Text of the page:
Noah And The Generation Of The Flood
Rabbi Israel Chait - Transcribed by students
In order to appreciate the milieu of the generation of the flood and the events that led to the destruction of civilization, we must analyze the verses in the Torah. Genesis 6:11 states “And the Earth was corrupted before G-d and the Earth was filled with violence.” Rashi defines corruption as sexual immorality and idolatry. He defines violence as robbery. This verse is the prelude to G-d’s determination that civilization must be destroyed because of the perpetuation of “chamas” (violence) throughout mankind. Thus chamas, robbery, sealed man’s fate.
However, this final adjudication by G-d of man’s fate was actually preceded by two earlier observations and warnings. Chapter six verse two states, “That the sons of G-d saw the daughters of man that they were fair, and they took for themselves wives, whomsoever they chose.” Man was promiscuous and sought all types of sexual gratification without any moral restrictions. G-d thereby gave man his first warning. Man was given 120 years to repent from his sexual corruption or G-d would destroy mankind.
In chapter six verse five, G-d makes his second observation, “And G-d saw that the wickedness of man was great in the earth, and that every imagination of the thoughts of his heart was only evil continually.” This observation of the quantitative increase in man’s nefarious conduct led G-d to the conclusion that he will obliterate mankind from upon the face of the earth.
An analysis of these observations and warnings from G-d indicates a logical progression and sequence from man’s initial corruption, until his ultimate degradation, to total depravity unworthy of salvation.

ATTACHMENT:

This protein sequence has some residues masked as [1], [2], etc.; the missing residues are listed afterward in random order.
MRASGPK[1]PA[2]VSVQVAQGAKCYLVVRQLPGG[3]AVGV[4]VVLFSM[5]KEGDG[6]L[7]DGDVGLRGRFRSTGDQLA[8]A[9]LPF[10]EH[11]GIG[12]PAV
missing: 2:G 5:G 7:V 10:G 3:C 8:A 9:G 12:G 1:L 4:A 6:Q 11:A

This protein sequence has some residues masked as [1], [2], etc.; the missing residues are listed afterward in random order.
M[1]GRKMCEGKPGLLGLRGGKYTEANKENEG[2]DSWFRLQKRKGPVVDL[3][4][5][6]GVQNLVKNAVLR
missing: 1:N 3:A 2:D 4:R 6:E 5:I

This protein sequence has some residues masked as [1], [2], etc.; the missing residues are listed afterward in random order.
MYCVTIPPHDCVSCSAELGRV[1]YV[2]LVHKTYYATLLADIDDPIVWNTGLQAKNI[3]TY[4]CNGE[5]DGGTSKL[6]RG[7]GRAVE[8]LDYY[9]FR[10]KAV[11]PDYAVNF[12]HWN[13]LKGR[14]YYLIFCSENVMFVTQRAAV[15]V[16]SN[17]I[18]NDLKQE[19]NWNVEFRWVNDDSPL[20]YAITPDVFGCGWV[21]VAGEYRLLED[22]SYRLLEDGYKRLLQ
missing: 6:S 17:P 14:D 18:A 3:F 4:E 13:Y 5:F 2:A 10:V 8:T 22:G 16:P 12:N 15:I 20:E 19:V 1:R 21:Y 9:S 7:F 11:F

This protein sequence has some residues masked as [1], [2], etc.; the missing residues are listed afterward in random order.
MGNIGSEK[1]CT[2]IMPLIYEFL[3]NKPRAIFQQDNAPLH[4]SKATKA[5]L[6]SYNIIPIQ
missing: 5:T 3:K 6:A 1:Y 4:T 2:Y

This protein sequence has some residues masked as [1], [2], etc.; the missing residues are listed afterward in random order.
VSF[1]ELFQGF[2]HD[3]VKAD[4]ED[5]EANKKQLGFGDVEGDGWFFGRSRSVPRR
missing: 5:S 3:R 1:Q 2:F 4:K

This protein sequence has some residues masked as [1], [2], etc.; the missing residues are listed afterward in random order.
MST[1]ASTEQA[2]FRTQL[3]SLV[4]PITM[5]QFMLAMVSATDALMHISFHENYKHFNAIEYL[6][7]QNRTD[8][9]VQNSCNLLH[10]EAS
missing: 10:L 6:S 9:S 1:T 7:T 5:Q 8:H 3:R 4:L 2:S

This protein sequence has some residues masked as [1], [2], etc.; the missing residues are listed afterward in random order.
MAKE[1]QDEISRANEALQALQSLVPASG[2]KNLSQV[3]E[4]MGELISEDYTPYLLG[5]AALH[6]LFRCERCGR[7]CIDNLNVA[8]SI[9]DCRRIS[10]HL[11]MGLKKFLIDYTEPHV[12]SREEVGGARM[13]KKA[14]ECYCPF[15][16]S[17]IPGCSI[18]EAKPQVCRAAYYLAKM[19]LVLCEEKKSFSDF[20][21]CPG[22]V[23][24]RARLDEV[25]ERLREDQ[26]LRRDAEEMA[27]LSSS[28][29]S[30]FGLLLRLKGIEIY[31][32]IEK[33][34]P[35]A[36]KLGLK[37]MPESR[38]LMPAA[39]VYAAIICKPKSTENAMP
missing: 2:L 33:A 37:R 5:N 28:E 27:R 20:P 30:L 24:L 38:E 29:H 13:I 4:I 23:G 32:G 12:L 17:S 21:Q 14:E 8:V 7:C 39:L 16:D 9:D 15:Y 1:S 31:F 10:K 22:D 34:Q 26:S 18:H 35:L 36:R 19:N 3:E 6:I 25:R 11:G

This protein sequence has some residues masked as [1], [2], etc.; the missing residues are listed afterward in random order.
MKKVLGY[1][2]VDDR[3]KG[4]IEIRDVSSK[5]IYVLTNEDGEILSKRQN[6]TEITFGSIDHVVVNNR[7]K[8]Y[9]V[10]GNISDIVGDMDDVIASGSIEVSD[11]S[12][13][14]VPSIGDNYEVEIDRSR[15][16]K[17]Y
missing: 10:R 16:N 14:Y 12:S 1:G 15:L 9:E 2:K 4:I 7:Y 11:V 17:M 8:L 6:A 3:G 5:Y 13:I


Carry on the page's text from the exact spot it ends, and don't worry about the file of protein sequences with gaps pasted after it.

The first breakdown of the morality of man was his sexual promiscuity. Man’s detachment from sexual illicit relationships is the source of man’s sanctity.
Kedusha - sanctity - emanates from sexual abstention. Maimonides in his Mishna Torah in the laws of Kedusha has two categories: the laws of forbidden sexual relationships and the laws of forbidden foods. Thus we see that the sanctity of man stems from his ability to subordinate his instinctual desires. Kedusha is the supremacy of the “Tzelem Elokim”, (man’s intellect) over the “nefesh ha-behami”, (man’s instinctual desires), the appetitive and the sexual. Thus the first corruption of man was in allowing his emotions to rule his intellect.
The second step was the ‘quantitative’ increase in man’s degradation. As man’s libido and energies became attached to the instinctual pleasures, they obviously became a greater source of satisfaction for man. Thus, man’s corruption became prevalent throughout society. The emotions of man totally dominated all aspects of his conduct. Hence, G-d saw that the wickedness of man was great.